After the parade, formal ceremonies commenced back at the veterans memorials on the town common where Sgt. Geoff Bemiss served as emcee. Pastor Kirk Patterson of the Trinity Evangelical Church offered both the invocation and benediction.

Eighth-grader Matthew Capalbo, North Reading’s Project 351 Ambassador, delivered Gov. Charlie Baker’s proclamation.

Following the playing of “The Star-Spangled Banner” by the NRHS Marching Band and a moment of silence offered for those lost in all of our nation’s wars, invited guest speaker Liane Gonzalez of the Select Board stepped to the podium.

After welcoming those in attendance on behalf of the board, she thanked “everyone who has worked and donated their time to bring everything together and make it possible for all of us to come together today.”


THREE CHEERS for the red, white and blue! These kids are getting excited for the town’s Memorial Day parade to start: Olivia Wallace and Nola Lee Miller (in front) and Jack Wallace and Levi Miller. (Heidi Hastings Photo)


“I truly believe that none of us will ever take it for granted again,” she said. “I want you all to know what an absolute honor it is for me to represent the Select Board here today and also to be going into my fourth year as liaison to the Veterans’ Committee. I come from a long line of veterans in my family, from World War II to Korea to Vietnam, and more recently with cousins who have served in Iraq and Afghanistan. The pride and respect has been engrained in me from a small child and I don’t take this honor lightly.”

“Buy today is not about all who served; that day comes in November, which by the way with a unanimous vote of the Select Board last October is proclaimed as Veterans Month here in North Reading. But this day is to honor those who paid with their life and blood. This isn’t simply a day off. This is a day to remember those who never came home, those that paid for every free breath you breathe, and to remember that freedom isn’t free.”

“In closing I would like to share a poem with you which has special meaning to me so please bear with me if I take a pause.”

Gonzalez then recited, “The Final Inspection,” by Sgt. Joshua Helterbran, which is reprinted below:


CALLING IN THE REINFORCEMENTS. Children from the Union Congregational Church are well-prepared to distribute buckets full of candy to youngsters lining the Memorial Day parade route. (Heidi Hastings Photo)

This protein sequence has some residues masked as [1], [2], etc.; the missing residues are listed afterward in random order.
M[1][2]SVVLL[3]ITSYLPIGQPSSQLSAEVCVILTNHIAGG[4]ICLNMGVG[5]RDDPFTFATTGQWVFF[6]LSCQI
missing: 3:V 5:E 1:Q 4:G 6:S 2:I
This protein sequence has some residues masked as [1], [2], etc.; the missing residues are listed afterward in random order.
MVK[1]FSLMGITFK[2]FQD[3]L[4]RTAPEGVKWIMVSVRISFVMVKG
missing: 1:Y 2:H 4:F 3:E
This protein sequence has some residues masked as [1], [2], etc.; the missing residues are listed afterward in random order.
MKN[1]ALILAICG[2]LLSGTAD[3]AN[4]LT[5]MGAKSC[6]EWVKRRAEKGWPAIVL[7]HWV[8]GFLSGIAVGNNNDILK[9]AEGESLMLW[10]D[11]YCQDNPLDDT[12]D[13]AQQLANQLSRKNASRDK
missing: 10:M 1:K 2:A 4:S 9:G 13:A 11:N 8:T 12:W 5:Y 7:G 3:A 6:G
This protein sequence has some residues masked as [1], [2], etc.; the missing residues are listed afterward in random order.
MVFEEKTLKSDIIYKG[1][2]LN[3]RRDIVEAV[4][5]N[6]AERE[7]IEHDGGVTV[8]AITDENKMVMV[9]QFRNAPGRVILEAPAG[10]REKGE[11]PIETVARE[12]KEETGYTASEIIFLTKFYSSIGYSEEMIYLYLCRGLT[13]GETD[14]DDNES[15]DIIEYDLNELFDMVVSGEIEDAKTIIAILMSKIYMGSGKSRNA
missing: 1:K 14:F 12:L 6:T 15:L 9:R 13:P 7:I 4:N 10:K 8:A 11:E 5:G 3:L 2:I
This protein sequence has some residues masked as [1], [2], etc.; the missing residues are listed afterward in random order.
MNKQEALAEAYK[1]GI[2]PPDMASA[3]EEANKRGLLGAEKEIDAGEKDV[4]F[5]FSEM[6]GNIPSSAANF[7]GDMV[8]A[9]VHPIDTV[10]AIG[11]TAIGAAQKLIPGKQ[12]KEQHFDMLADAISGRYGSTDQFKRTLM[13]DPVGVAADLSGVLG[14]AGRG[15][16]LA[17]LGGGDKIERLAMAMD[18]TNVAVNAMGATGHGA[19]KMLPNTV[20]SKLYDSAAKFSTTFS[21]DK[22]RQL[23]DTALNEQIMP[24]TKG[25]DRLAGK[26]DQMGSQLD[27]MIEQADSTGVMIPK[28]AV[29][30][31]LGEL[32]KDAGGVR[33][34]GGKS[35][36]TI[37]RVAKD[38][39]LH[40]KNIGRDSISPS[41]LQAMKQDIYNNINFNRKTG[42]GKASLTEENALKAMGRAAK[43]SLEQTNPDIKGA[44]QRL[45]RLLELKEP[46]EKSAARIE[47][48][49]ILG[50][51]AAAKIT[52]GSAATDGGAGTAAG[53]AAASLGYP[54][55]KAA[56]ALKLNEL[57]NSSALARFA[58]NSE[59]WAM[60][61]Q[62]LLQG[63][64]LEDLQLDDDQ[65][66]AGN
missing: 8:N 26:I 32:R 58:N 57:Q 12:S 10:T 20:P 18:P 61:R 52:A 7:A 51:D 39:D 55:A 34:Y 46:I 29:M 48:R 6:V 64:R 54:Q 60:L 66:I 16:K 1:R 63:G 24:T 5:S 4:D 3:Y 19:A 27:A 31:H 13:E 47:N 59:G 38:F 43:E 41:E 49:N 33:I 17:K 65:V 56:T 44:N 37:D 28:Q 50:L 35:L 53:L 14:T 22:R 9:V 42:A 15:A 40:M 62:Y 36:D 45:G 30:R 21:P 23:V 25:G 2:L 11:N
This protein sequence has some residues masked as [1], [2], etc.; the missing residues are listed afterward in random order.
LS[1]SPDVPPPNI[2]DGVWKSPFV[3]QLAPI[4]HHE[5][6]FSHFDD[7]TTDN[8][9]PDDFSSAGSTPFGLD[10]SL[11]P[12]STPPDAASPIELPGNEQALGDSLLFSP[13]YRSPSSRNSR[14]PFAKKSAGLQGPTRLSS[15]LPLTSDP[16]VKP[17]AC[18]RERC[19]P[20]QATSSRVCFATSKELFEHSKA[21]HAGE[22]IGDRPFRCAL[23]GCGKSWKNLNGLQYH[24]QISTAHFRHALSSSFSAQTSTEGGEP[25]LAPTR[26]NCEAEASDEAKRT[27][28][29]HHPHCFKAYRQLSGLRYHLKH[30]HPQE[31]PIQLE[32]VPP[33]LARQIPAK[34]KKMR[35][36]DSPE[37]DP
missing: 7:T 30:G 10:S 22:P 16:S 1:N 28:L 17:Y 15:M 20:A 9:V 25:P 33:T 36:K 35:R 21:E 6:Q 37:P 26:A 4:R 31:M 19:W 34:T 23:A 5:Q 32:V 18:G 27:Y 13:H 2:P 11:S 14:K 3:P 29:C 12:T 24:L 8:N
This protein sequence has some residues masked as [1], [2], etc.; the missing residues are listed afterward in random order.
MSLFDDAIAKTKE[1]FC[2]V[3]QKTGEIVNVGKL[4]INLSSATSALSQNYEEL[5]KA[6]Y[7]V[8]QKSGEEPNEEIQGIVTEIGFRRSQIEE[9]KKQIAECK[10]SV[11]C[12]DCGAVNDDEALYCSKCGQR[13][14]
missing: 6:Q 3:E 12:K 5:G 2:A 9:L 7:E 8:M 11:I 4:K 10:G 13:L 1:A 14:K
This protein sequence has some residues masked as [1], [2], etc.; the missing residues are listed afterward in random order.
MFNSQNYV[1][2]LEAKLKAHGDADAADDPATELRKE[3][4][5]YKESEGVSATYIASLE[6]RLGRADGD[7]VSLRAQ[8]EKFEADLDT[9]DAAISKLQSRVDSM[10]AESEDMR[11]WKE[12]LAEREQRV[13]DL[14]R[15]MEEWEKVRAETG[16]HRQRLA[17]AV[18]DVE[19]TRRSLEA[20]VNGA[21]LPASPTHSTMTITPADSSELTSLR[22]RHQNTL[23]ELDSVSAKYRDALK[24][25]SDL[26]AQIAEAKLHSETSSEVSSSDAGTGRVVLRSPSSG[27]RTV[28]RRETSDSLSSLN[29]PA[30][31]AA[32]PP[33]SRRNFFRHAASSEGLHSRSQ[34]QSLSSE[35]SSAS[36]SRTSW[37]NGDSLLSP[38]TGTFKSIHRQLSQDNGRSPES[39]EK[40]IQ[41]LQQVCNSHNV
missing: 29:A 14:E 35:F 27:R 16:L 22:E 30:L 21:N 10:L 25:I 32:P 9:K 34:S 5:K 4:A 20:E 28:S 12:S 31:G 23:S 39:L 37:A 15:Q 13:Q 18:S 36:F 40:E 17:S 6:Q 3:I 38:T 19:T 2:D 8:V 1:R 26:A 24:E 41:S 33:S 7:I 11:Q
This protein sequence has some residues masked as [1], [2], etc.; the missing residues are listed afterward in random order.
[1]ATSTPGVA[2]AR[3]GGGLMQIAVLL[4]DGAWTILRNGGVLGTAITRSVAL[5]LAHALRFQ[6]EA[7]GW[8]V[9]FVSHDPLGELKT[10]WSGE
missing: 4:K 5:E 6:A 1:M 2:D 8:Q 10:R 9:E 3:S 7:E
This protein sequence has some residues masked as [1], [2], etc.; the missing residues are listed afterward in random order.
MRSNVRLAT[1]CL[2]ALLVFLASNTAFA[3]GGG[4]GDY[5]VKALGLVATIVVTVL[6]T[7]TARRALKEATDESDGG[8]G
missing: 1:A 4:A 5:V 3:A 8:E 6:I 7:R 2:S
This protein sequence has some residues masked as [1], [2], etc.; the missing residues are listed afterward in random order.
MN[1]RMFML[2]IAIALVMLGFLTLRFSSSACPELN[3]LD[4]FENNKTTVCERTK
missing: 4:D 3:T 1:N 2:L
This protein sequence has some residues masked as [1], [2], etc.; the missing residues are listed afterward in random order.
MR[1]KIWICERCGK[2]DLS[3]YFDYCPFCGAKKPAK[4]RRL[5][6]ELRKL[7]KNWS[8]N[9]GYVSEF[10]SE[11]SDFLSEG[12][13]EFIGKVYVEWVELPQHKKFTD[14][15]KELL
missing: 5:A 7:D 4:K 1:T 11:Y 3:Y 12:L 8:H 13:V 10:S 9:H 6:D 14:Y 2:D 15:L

The Final Inspection

By Sgt. Joshua Helterbran

The soldier stood and faced God,

Which must always come to pass,

He hoped his shoes were shining,

Just as brightly as his brass.


“Step forward now, you soldier,

How shall I deal with you?

Have you always turned the other cheek?

To My Church have you been true?”


The soldier squared his shoulders and said,

“No, Lord, I guess I ain’t,

Because those of us who carry guns,

Can’t always be a saint.”


“I’ve had to work most Sundays,

And at times my talk was tough,

And sometimes I’ve been violent,

Because the world is awfully rough.”


“But, I never took a penny

That wasn’t mine to keep…

Though I worked a lot of overtime

When the bills got just too steep.”


“And I never passed a cry for help,

Though at times I shook with fear,

And sometimes, God forgive me,

I’ve wept unmanly tears.”


“I know I don’t deserve a place

Among the people here,

They never wanted me around,

Except to calm their fears.”


“If you’ve a place for me here, Lord,

It needn’t be so grand,

I never expected or had too much,

But if you don’t, I’ll understand.”


There was a silence all around the throne,

Where the saints had often trod,

As the soldier waited quietly,

For the judgment of his God.


“Step forward now, you soldier,

You’ve borne your burdens well,

Walk peacefully on Heaven’s streets,

You’ve done your time in Hell.”

Following her remarks, “American March Classics” was then performed by the NRHS Marching Band followed by “America the Beautiful.”

As Capt. Rich Stratton played his drum, the members of the Minit and Militia followed the instructions of Minit and Militiaman Gordon Hall, a founding member of the organization, in firing the volleys.

Under the command of Arthur C. Cole Jr., members of the North Reading VFW Post 10874 placed wreaths at the base of each veterans memorial. “Taps” was then played by buglers Harley Duffley and Shane Hanson as the veterans stood at attention; among them was Ed Piercey whose service began at the end of WWII.

Pastor Patterson’s benediction, a performance of “God Bless America” by the NRHS Marching Band, and closing remarks by Sgt. Bemiss concluded the day’s events. Participants were invited to stay for refreshments in the Edith A. O’Leary Senior Center.